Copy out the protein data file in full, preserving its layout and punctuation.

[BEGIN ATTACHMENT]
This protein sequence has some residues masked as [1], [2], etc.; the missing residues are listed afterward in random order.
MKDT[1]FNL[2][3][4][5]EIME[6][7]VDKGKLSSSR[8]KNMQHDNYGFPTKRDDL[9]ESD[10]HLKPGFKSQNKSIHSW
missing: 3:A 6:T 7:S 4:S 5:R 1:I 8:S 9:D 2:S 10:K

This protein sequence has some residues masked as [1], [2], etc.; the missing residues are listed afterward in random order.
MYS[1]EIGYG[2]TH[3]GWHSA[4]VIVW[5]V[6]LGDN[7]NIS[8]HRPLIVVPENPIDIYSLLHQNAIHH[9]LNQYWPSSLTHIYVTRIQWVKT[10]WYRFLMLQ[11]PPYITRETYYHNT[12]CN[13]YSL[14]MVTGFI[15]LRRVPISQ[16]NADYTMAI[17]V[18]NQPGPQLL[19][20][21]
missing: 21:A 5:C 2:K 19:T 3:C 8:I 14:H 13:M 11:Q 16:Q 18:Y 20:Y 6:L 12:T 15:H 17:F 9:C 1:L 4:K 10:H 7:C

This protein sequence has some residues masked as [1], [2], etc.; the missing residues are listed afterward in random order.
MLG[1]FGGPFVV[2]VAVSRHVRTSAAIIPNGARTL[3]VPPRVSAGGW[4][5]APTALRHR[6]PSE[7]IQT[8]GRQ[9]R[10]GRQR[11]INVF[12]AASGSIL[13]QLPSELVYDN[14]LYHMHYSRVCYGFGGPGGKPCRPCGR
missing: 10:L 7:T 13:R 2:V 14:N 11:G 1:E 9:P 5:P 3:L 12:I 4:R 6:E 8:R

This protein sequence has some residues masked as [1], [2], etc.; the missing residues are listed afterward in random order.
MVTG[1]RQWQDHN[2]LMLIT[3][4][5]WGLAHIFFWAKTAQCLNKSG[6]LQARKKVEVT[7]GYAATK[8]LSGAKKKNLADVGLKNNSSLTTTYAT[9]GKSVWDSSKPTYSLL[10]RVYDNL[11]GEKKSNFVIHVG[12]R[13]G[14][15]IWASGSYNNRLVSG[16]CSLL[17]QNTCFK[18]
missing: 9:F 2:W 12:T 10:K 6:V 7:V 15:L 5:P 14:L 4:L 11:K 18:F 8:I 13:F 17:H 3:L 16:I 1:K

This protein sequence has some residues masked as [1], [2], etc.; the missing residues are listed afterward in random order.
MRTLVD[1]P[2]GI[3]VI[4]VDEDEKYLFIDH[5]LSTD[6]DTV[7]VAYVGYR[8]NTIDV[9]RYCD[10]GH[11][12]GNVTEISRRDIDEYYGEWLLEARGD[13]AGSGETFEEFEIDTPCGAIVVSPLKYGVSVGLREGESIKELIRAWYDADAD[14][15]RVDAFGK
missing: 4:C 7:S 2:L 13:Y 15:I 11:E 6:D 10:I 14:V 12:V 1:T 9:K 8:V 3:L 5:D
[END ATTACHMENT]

This protein sequence has some residues masked as [1], [2], etc.; the missing residues are listed afterward in random order.
MKDT[1]FNL[2][3][4][5]EIME[6][7]VDKGKLSSSR[8]KNMQHDNYGFPTKRDDL[9]ESD[10]HLKPGFKSQNKSIHSW
missing: 3:A 6:T 7:S 4:S 5:R 1:I 8:S 9:D 2:S 10:K

This protein sequence has some residues masked as [1], [2], etc.; the missing residues are listed afterward in random order.
MYS[1]EIGYG[2]TH[3]GWHSA[4]VIVW[5]V[6]LGDN[7]NIS[8]HRPLIVVPENPIDIYSLLHQNAIHH[9]LNQYWPSSLTHIYVTRIQWVKT[10]WYRFLMLQ[11]PPYITRETYYHNT[12]CN[13]YSL[14]MVTGFI[15]LRRVPISQ[16]NADYTMAI[17]V[18]NQPGPQLL[19][20][21]
missing: 21:A 5:C 2:K 19:T 3:C 8:I 14:H 13:M 11:Q 16:Q 18:Y 20:Y 6:L 12:T 15:H 17:F 9:C 1:L 4:K 10:H 7:C

This protein sequence has some residues masked as [1], [2], etc.; the missing residues are listed afterward in random order.
MLG[1]FGGPFVV[2]VAVSRHVRTSAAIIPNGARTL[3]VPPRVSAGGW[4][5]APTALRHR[6]PSE[7]IQT[8]GRQ[9]R[10]GRQR[11]INVF[12]AASGSIL[13]QLPSELVYDN[14]LYHMHYSRVCYGFGGPGGKPCRPCGR
missing: 10:L 7:T 13:R 2:V 14:N 11:G 1:E 9:P 5:P 3:L 12:I 4:R 6:E 8:R

This protein sequence has some residues masked as [1], [2], etc.; the missing residues are listed afterward in random order.
MVTG[1]RQWQDHN[2]LMLIT[3][4][5]WGLAHIFFWAKTAQCLNKSG[6]LQARKKVEVT[7]GYAATK[8]LSGAKKKNLADVGLKNNSSLTTTYAT[9]GKSVWDSSKPTYSLL[10]RVYDNL[11]GEKKSNFVIHVG[12]R[13]G[14][15]IWASGSYNNRLVSG[16]CSLL[17]QNTCFK[18]
missing: 9:F 2:W 12:T 10:K 6:V 7:V 15:L 5:P 14:L 4:L 11:K 18:F 8:I 13:F 17:H 3:L 16:I 1:K

This protein sequence has some residues masked as [1], [2], etc.; the missing residues are listed afterward in random order.
MRTLVD[1]P[2]GI[3]VI[4]VDEDEKYLFIDH[5]LSTD[6]DTV[7]VAYVGYR[8]NTIDV[9]RYCD[10]GH[11][12]GNVTEISRRDIDEYYGEWLLEARGD[13]AGSGETFEEFEIDTPCGAIVVSPLKYGVSVGLREGESIKELIRAWYDADAD[14][15]RVDAFGK
missing: 4:C 7:S 2:L 13:Y 15:I 11:E 6:D 10:I 14:V 12:V 1:T 9:K 8:V 3:L 5:D